“I was in a taxi the other day in Dublin and the driver said to me, ‘So, are you on your way to work?’ And I said to him, ‘I’m a rock and roller, sir. I don’t work.’ And I’m privileged to be able to say that’s true. I don’t work. I very much play.”

Mike Scott with Steve Wickham perform at 7 p.m. March 11 the Lyric Theatre, 300 East Third St. for the WoodSongs Old-Time Radio Hour. Tickets are $10. Call (859) 252-8888.

WRFL at 25

wrfl anniversaryYesterday at roughly 2 p.m., 88 equaled 25.

In other words, WRFL-FM, the student-run radio voice of the University of Kentucky – a station that crammed just about every style of music into the 88.1 position that was ignored elsewhere on the airwaves – hit the quartet century mark.

The first song broadcast – Big Audio Dynamite’s C’mon Every Beatbox – typlified the station’s mission. It was assertive, fun and full of groove.

During its first spring on the air, WRFL quickly established itself as something of a musical sanctuary. Sure, there were great genre shows devoted to reggae, jazz, Americana, psychedelia, world music and more. Many of them continue to this day in one form or another (a personal current favorite is WRFL Surfs, which airs on Friday mornings). But the big fun in listening always involved a sense of discovery.Tuning into WRFL at any time of day guaranteed exposure to music you very likely had not heard. Sometimes it was unforgivably loud and confrontational – so much so that I set my clock radio to the station throughout the ’90s. It woke me up in more ways than one. It had other effects, too. Having Bad Brains blasting from the radio at 6 a.m. drove the neighbors’ dogs nuts.

But you were just as likely to hear Frank Sinatra or Antonio Carlos Jobim next to, say, Public Image or Public Enemy. You never knew what surprises were in store.

Tonight, the celebrations begin in earnest. Al’s Bar and Al’s Sidecar, at 601 and 607 North Limestone, respectively, will host a double-barreled birthday party of free live music in honor of WRFL. Among the performing guests will be Hair Police, Big Fresh, Jovontaes, PezHed, Trance Substation, Alex Vans and the Getaway and Mail the Horse. WRFL DJs past and present will be on hand, too. The fun starts around 8 p.m.

Additional anniversary events are being planned throughout 2013. That should keep the beatboxes pumping.

Alvin Lee, 1944-2013

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Alvin Lee

Perhaps the saddest thing about the unexpected passing yesterday of Alvin Lee at age 68 was the fact it took his death to jolt many of us, myself included, into remembering how great he was.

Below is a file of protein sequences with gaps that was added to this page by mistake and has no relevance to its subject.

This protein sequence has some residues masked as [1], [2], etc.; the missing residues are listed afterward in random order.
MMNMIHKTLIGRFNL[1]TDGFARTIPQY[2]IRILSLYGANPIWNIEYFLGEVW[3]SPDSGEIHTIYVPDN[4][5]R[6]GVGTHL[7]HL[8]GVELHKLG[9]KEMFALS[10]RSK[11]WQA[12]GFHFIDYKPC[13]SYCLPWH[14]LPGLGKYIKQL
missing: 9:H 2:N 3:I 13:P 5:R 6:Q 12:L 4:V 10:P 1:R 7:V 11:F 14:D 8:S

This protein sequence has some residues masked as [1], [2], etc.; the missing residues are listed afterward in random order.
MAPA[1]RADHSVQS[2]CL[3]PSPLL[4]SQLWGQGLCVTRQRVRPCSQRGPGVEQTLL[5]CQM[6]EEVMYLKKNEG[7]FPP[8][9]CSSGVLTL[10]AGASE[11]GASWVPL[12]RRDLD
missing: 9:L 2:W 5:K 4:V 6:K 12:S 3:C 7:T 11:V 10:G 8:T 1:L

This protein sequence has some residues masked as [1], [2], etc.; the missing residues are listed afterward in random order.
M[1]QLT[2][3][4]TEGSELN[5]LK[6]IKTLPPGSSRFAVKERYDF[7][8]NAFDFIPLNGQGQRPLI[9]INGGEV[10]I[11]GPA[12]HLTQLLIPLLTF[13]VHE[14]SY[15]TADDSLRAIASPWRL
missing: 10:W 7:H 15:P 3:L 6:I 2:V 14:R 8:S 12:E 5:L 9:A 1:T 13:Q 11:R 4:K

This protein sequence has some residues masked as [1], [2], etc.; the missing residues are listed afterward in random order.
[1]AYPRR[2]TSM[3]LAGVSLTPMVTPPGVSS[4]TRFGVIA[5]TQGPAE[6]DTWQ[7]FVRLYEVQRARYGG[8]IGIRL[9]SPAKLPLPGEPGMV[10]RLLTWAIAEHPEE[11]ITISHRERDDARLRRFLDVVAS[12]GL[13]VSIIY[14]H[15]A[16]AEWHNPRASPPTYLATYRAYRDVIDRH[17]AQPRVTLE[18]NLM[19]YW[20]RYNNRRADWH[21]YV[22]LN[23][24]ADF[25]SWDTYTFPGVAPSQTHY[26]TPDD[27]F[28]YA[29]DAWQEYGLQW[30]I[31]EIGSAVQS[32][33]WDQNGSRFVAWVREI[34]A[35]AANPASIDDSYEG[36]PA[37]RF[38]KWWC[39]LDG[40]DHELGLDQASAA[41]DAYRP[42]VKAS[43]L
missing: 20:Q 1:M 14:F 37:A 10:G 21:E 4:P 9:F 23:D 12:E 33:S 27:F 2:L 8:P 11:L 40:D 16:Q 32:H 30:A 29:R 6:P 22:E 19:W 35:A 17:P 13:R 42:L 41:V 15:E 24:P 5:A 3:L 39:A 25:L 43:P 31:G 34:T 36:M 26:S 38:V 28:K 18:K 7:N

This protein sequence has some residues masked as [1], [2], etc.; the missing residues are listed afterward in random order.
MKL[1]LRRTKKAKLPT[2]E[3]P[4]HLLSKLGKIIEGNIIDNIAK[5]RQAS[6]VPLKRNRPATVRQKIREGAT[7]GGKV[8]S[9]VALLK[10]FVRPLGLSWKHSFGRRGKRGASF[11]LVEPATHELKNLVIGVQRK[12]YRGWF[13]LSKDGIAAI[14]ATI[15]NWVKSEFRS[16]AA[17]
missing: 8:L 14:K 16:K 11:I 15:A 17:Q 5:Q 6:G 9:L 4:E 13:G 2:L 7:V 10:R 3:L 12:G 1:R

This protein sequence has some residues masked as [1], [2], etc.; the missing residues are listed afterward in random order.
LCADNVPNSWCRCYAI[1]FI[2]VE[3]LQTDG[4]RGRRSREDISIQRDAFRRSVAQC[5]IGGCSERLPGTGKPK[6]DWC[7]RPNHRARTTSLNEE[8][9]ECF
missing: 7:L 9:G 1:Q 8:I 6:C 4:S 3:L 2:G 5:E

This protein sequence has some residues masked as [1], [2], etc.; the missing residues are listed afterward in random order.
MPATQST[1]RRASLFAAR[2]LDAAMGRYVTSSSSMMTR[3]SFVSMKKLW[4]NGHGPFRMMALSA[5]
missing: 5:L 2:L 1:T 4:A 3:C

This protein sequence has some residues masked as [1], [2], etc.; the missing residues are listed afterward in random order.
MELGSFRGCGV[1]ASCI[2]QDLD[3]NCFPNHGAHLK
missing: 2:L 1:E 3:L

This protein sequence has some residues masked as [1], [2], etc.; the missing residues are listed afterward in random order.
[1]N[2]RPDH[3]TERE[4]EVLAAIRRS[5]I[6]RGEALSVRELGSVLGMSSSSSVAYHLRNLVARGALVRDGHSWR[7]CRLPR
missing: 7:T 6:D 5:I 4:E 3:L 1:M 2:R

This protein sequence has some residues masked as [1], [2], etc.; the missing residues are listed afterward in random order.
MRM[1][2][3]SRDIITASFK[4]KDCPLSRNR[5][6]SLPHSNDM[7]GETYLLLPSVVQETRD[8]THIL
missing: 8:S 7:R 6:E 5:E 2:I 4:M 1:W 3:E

As the inventive, intensive frontman for Ten Years After during its heyday from 1966 through 1974, Lee was a gleeful anomaly among British guitarslingers. He could play the blues with the best of them and out-boogie all of them. But when the right song hit, he could sail into beautifully uncharted waters – areas that blended blues, psychedelia and even prog.

The band’s masterful 1971 hit, I’d Love to Change the World, stands as the most obvious and lasting example. But there are bits of such stylistic meshing on all of their albums, from the stellar string of Deram releases in the late ‘60s (highlighted by 1970’s splendid Cricklewood Green) to a quartet of underappreciated ‘70s recordings on Columbia (culminating in 1974’s prog-inspired Positive Vibrations).

To casual fans, the defining moment of Lee’s tenure with Ten Years After was its extended boogie rampage version of I’m Going Home at Woodstock in 1969. It certainly matched the other exhilarating highpoints in the festival’s documentary film. But Lee regularly expressed frustration in interviews at how audiences seemed to feel the Woodstock performance staked out his band’s stylistic limits. Happily, the success of I’d Love to Change the World broadened that view.

I have to sheepishly admit I’ve haven’t listened to Ten Years After in, well, several years. But last night I spend a few enjoyable hours with the band’s early albums – like 1968’s Undead, a concert record that boasted an insane version of the Woody Herman swing classic Woodchopper’s Ball, and 1970’s Watt, with the lean and beautifully despondent Lee original Think About the Times.

Sure, there were more prominent guitar heroes back in the day. But 45 years after Ten Years After was unleashed unto the pop world, the playing of Alvin Lee still sounds as potent and enlightened as ever.